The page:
They're also not shown to be as powerful as Edelgard claims them to be. While the Kingdom and Alliance do follow the church to some extent, there's no real rule that says they HAVE to. At no point are we given a reason to believe that Rhea holds any actual say in how the main three run their territories. Logistically speaking, it seems unlikely. But let's get back to Rhea herself. Another big problem with Rhea is her obsession with resurrecting her mother, who she sees as the only one truly able to lead Fodlan. And to accomplish this goal she turns to human experimentation. The exact details are hazy, but if we assume the worse, she's taking her followers and trying to use them as vessels for Sothis. But compared to the Slither's crest experiments, her seem far less cruel, as she simply let's them go if they are incompatible. And we aren't shown anyone really suffering from her experiments. Rhea is an example of a morally gray character done right imo. She's a believably written good person who does some shady s*** in pursuit of a noble goal, the story acknowledges that shady s*** and doesn't try to excuse or justify it, and in the end, she acknowledges that what she did was wrong and steps down. Or dies. And yet she gets far less screentime than anyone else..
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User Info: lowell666

lowell666
5 days ago#3
I'm not really gonna bother with CF Rhea. She basically exists to make Edelgard look like the good guy in comparison.

To wrap this up; I get it guys, you want a complex story with morally gray characters where you can't really say who's right and whose wrong. But this isn't it. Edelgard's methods are wrong. She's the villain of this story. The writers did a poor job justifying her war. Neither Dimitri or Claude have any issue with each other. And while Claude may have issue with Rhea being at the head of the church, he also acknowledges that it's not so serious as to start a war to overthrow her. And Crimson Flower was a mistake; taking all of the problems and missed potential of the story and putting it at the forefront.

The story is not morally gray. These characters aren't morally gray aside from Rhea. It's the same good versus evil story they've been cranking out for nearly 30 years. And that's okay. But let's not make this game's story bigger than it is.
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User Info: katella

katella
5 days ago#4
If it was straightforward like you say, there wouldn’t be as much controversy or an Edelgard or Rhea thread every day.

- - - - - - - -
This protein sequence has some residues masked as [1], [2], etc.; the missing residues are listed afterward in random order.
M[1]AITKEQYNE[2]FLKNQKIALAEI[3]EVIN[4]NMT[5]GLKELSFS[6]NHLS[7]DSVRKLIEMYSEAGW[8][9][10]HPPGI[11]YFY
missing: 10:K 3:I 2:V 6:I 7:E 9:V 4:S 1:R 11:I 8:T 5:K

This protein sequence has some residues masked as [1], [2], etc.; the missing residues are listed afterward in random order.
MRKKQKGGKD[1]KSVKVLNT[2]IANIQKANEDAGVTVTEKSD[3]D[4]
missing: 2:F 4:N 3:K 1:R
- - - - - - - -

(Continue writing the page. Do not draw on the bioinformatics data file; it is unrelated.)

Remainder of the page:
This is the most effort this fanbase has placed in the plot(with the obvious exclusion of people’s distaste with Fates) in a relatively serious light.
(edited 5 days ago)

User Info: BloodMoon7

BloodMoon7
5 days ago#5
That's like...3 full posts ma dude. You ok?
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User Info: katella

katella
5 days ago#6
BloodMoon7 posted...
That's like...3 full posts ma dude. You ok?


It’s a lot of effort for a supposed straightforward good vs evil plot.

User Info: Brucie_Jones

Brucie_Jones
5 days ago#7
Agreed. The game is attempting moral ambiguity, but the writing is not good enough to actually follow through on that. Writing conflict between three or more parties is difficult enough as it is, but to make them all come across as equally (or at least similarly) valid was highly ambitious. The Golden Deer may as well have not existed for all that they brought to the plot. Personally I would have preferred one strong, coherent story-line to follow rather than four half-baked ones that barely differ anyway.

User Info: Decapre

Decapre
5 days ago#8
The entire problem with Edelgard is she waged war against the wrong faction & dies in every path except her own because main character.
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User Info: TrustyPeaches

TrustyPeaches
5 days ago#9
I think the "moral grayness" people are referring to is developing a cast of likable characters and forcing the player to kill them in act 2.

The game places heavy emphasis on the horrors of war and the heavy emotional toll it takes, especially when fighting against people you know.

This isn't really moral ambiguity but I get the sense that's what people are talking about when they talk about the complex emotions and doubt the story instilled.
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User Info: lowell666

lowell666
5 days ago#10
katella posted...
If it was straightforward like you say, there wouldn’t be as much controversy or an Edelgard or Rhea thread every day.

This is the most effort this fanbase has placed in the plot(with the obvious exclusion of people’s distaste with Fates) in a relatively serious light.


You can have a bunch of people in a room being wrong

<insert obvious political joke here>

The point I’m trying to make is that there is a whole lot of controversy when there really shouldn’t be.
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(edited 5 days ago)